In "Moral Tales," a Tapestry of Faith program
Drops that gather one by one finally form a sea. — Persian proverb
This session emphasizes the idea of strengthening community and working cooperatively with other people. While Unitarian Universalists value individual action, we also know that together we are stronger than the sum of our individual parts. Cooperation is a necessary skill for solving problems peacefully and equitably, and is a part of accepting and supporting one another. The value of cooperation is integrated within the Unitarian Universalist Principles, particularly the Principles of the inherent worth and dignity of every person, acceptance of one another and encouragement of spiritual growth, the goal of world community, and respect for the interdependent web of all existence.
In this session the children will hear and act out an Aesop's fable that uses a bundle of sticks to demonstrate the practical and spiritual strength gained by sticking together. They will also engage in a problem-solving role play, "What Would UU Do?" in which they seek cooperative solutions to dilemmas that they might encounter in their own young lives. Finally, there is a simple art activity in which they each make a bundle of sticks to take home. Each stick in the bundle represents a child in the group, and each child's strengths will be honored as part of the whole, as in the story.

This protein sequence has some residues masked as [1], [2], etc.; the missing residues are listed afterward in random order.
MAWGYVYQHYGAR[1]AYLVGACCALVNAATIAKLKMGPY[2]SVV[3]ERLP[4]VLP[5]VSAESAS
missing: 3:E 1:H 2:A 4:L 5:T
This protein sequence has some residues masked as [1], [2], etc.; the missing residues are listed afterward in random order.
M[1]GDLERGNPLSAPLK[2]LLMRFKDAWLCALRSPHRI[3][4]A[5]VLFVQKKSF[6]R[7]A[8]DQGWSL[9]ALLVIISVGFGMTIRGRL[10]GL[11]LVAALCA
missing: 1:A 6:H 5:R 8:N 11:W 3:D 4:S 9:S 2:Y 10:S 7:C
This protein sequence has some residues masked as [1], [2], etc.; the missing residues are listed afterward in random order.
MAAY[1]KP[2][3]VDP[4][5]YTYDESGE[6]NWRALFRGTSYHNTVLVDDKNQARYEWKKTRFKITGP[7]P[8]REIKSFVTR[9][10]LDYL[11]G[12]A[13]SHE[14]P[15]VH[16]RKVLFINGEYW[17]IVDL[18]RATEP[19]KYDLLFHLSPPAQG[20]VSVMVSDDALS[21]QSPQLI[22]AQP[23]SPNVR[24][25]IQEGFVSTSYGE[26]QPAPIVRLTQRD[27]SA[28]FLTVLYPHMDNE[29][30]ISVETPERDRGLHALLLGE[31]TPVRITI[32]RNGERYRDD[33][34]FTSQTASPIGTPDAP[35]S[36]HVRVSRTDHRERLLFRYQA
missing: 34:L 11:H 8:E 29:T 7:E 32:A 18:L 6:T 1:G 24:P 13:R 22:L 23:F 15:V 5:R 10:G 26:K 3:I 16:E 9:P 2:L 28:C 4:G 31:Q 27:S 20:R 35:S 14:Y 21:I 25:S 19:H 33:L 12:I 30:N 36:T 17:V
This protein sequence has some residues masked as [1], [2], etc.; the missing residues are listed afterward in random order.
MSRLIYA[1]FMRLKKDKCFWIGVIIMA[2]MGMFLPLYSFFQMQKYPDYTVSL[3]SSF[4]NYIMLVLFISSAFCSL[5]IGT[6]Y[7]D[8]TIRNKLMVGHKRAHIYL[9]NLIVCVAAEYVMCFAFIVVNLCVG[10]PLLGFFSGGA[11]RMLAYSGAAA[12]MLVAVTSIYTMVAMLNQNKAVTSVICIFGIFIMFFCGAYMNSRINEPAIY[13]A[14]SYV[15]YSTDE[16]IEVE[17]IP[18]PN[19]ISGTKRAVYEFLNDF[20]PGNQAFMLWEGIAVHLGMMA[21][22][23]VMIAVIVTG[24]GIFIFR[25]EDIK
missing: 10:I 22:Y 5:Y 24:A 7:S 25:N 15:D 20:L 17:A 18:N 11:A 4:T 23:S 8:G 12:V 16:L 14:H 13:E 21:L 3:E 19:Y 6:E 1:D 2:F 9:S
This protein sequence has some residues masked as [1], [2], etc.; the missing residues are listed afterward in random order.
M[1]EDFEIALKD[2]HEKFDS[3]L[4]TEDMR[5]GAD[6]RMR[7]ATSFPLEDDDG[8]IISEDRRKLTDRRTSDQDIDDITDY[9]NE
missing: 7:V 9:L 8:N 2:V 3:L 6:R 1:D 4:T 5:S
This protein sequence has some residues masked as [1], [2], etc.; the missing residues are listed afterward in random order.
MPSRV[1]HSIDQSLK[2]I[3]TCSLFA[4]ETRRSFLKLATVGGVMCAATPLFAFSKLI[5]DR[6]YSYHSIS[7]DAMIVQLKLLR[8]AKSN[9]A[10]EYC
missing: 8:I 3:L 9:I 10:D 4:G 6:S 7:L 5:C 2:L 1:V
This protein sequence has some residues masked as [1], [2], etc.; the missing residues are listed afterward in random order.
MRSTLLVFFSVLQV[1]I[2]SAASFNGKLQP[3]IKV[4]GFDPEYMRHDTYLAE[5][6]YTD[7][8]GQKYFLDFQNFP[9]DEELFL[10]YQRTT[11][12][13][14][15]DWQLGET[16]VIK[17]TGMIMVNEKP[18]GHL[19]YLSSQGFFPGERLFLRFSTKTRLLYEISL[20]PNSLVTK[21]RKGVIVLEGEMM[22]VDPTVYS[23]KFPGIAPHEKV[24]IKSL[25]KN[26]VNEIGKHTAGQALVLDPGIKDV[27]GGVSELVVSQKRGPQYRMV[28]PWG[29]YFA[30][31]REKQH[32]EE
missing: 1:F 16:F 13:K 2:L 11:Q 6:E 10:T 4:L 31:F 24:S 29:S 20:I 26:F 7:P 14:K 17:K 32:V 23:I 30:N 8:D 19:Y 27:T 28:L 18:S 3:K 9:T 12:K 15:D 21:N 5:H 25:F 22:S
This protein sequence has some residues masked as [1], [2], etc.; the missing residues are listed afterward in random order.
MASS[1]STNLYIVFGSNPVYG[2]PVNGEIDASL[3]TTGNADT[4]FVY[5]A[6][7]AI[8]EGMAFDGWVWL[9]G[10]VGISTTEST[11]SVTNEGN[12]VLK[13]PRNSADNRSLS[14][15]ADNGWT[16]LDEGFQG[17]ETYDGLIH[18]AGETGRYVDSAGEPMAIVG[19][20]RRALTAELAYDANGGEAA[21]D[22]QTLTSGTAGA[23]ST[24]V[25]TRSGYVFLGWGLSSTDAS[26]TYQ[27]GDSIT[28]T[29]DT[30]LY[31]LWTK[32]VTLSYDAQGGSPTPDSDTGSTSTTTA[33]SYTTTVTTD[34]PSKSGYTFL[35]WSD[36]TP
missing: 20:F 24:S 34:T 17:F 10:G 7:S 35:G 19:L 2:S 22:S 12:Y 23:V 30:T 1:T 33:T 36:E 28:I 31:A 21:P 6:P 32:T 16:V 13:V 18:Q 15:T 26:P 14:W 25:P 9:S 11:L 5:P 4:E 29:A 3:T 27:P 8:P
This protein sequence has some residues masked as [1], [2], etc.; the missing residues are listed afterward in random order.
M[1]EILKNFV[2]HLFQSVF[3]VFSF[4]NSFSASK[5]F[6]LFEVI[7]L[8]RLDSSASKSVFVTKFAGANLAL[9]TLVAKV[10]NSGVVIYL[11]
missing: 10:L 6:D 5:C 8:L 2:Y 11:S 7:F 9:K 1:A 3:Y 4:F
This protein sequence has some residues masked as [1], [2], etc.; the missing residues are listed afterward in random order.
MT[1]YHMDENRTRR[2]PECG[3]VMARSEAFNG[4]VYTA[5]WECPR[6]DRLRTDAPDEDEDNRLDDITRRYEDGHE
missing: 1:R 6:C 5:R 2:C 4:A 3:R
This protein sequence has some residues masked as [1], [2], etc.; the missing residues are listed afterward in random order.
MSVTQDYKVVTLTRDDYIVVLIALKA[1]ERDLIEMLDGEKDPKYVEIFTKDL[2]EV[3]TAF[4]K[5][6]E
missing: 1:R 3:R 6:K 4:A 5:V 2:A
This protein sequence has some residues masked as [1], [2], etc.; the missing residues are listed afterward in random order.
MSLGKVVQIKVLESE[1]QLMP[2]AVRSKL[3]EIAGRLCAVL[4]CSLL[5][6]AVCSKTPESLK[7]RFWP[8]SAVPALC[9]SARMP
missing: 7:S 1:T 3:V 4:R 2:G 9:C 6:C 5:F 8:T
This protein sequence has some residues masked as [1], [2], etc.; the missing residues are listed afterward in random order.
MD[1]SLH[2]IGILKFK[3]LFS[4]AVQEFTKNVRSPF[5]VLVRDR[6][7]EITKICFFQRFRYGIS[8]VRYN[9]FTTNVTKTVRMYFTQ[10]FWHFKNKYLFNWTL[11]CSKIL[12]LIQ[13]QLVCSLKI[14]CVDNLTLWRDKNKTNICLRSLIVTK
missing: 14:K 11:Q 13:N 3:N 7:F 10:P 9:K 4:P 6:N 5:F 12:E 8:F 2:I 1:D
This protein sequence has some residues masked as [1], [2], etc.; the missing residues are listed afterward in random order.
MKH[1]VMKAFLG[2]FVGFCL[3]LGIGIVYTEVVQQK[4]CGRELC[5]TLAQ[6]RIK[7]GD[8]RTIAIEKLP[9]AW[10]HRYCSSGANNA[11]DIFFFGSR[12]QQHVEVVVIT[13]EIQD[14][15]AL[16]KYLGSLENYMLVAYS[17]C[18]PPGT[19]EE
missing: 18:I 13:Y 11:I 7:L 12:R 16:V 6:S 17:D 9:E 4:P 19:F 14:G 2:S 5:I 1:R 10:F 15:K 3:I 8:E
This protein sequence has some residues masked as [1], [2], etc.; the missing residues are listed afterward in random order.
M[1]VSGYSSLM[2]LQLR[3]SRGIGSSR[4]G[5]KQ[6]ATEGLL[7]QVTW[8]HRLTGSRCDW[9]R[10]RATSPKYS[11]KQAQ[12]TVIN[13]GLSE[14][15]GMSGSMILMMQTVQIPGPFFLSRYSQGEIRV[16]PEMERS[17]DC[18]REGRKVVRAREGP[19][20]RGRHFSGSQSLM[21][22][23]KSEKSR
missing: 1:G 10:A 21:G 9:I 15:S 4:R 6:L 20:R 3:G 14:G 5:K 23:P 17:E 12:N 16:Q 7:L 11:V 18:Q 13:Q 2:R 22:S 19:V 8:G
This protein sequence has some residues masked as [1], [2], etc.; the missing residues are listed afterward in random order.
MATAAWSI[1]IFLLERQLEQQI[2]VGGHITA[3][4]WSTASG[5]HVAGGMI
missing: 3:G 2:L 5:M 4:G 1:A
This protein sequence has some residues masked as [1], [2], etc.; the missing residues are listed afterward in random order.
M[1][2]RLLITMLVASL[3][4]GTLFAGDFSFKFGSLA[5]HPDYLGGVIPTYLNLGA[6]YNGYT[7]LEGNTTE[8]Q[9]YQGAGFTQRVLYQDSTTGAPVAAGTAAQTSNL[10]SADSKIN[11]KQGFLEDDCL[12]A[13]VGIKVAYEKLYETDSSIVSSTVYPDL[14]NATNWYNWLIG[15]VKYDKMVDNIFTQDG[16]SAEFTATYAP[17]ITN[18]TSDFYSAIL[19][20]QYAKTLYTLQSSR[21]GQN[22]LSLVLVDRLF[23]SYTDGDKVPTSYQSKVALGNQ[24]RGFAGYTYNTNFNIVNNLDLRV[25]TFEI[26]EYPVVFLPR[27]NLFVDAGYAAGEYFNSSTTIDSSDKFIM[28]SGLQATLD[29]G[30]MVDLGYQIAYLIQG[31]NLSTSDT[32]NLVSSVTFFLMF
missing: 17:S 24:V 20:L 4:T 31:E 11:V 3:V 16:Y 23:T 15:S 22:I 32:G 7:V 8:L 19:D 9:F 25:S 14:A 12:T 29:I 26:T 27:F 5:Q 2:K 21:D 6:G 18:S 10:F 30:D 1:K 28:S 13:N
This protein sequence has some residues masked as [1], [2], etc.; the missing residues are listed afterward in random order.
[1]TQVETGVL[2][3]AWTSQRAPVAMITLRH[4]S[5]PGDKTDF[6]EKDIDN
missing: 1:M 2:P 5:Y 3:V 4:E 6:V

Because this is the final session of Moral Tales, you may like to do one or more of the program culminating activities which are offered as alternate activities. One is a team game version of "What Would UU Do?" which uses the Moral Compass poster. If you have not used the Moral Compass poster in your program, you can still do this culminating activity; see Leader Resource, List of Moral Tales Session Topics. The game will reminding the children about the virtues they have explored in Moral Tales and reinforce the idea that to act from goodness and justice, one may need to use all of these traits, and more!
Another suggested culminating activity is for the children to make small, take-home replicas of the Moral Compass. There is also an option to end with a Gems of Goodness party, in which you will honor all of the acts of goodness and justice that children have been part of and shared about during the program. (Make sure you are ready to mention an act of goodness that involves each child in the group.) If you will have a Gems of Goodness celebration, you should skip the Gems of Goodness core activity (Activity 1).
The Faith in Action project, Parrots for Pennies, introduced in Session 15 continues in this session, with options for follow-up activities after Moral Tales ends.
"Cooperation" will be added to the Moral Compass poster.
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Last updated on Thursday, October 27, 2011.
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